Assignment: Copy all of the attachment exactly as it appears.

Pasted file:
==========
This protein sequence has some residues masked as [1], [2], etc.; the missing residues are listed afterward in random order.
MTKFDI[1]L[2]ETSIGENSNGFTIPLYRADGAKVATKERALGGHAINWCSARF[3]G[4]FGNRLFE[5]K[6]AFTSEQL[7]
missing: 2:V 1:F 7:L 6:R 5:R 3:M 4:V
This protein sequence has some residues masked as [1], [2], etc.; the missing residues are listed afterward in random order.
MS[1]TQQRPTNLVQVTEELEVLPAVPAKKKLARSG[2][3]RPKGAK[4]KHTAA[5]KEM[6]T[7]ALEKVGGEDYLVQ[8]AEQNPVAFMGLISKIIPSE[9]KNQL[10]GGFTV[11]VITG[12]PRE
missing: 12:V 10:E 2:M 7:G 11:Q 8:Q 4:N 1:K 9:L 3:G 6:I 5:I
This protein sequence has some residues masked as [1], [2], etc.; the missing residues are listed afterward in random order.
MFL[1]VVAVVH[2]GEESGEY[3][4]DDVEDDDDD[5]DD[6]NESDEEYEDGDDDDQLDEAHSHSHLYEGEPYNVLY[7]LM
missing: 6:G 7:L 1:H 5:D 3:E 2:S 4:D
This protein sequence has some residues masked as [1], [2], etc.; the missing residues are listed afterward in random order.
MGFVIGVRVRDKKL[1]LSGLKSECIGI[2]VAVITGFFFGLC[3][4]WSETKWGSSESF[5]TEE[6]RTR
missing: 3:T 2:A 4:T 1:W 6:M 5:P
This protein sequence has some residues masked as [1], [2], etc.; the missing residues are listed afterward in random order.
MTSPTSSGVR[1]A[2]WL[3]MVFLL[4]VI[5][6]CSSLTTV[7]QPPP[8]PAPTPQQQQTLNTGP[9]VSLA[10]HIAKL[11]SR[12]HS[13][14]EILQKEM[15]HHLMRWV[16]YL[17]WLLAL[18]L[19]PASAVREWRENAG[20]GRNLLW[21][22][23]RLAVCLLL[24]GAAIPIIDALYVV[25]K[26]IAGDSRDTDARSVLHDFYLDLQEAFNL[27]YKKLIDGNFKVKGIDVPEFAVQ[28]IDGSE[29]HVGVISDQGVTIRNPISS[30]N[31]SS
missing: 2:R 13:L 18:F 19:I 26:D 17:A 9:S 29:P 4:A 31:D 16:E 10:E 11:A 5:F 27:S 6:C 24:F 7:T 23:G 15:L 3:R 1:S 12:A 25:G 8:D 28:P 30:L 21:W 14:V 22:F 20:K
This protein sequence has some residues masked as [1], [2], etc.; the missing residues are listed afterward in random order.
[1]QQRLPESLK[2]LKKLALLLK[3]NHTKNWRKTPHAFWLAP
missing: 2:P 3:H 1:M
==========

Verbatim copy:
This protein sequence has some residues masked as [1], [2], etc.; the missing residues are listed afterward in random order.
MTKFDI[1]L[2]ETSIGENSNGFTIPLYRADGAKVATKERALGGHAINWCSARF[3]G[4]FGNRLFE[5]K[6]AFTSEQL[7]
missing: 2:V 1:F 7:L 6:R 5:R 3:M 4:V
This protein sequence has some residues masked as [1], [2], etc.; the missing residues are listed afterward in random order.
MS[1]TQQRPTNLVQVTEELEVLPAVPAKKKLARSG[2][3]RPKGAK[4]KHTAA[5]KEM[6]T[7]ALEKVGGEDYLVQ[8]AEQNPVAFMGLISKIIPSE[9]KNQL[10]GGFTV[11]VITG[12]PRE
missing: 12:V 10:E 2:M 7:G 11:Q 8:Q 4:N 1:K 9:L 3:G 6:I 5:I
This protein sequence has some residues masked as [1], [2], etc.; the missing residues are listed afterward in random order.
MFL[1]VVAVVH[2]GEESGEY[3][4]DDVEDDDDD[5]DD[6]NESDEEYEDGDDDDQLDEAHSHSHLYEGEPYNVLY[7]LM
missing: 6:G 7:L 1:H 5:D 3:E 2:S 4:D
This protein sequence has some residues masked as [1], [2], etc.; the missing residues are listed afterward in random order.
MGFVIGVRVRDKKL[1]LSGLKSECIGI[2]VAVITGFFFGLC[3][4]WSETKWGSSESF[5]TEE[6]RTR
missing: 3:T 2:A 4:T 1:W 6:M 5:P
This protein sequence has some residues masked as [1], [2], etc.; the missing residues are listed afterward in random order.
MTSPTSSGVR[1]A[2]WL[3]MVFLL[4]VI[5][6]CSSLTTV[7]QPPP[8]PAPTPQQQQTLNTGP[9]VSLA[10]HIAKL[11]SR[12]HS[13][14]EILQKEM[15]HHLMRWV[16]YL[17]WLLAL[18]L[19]PASAVREWRENAG[20]GRNLLW[21][22][23]RLAVCLLL[24]GAAIPIIDALYVV[25]K[26]IAGDSRDTDARSVLHDFYLDLQEAFNL[27]YKKLIDGNFKVKGIDVPEFAVQ[28]IDGSE[29]HVGVISDQGVTIRNPISS[30]N[31]SS
missing: 2:R 13:L 18:F 19:I 26:D 17:A 9:S 29:P 4:A 31:D 16:E 10:E 11:A 5:F 27:S 6:C 24:F 7:T 23:G 15:L 3:R 1:S 12:A 25:G 8:D 28:P 30:L 21:W 14:V 22:F 20:K
This protein sequence has some residues masked as [1], [2], etc.; the missing residues are listed afterward in random order.
[1]QQRLPESLK[2]LKKLALLLK[3]NHTKNWRKTPHAFWLAP
missing: 2:P 3:H 1:M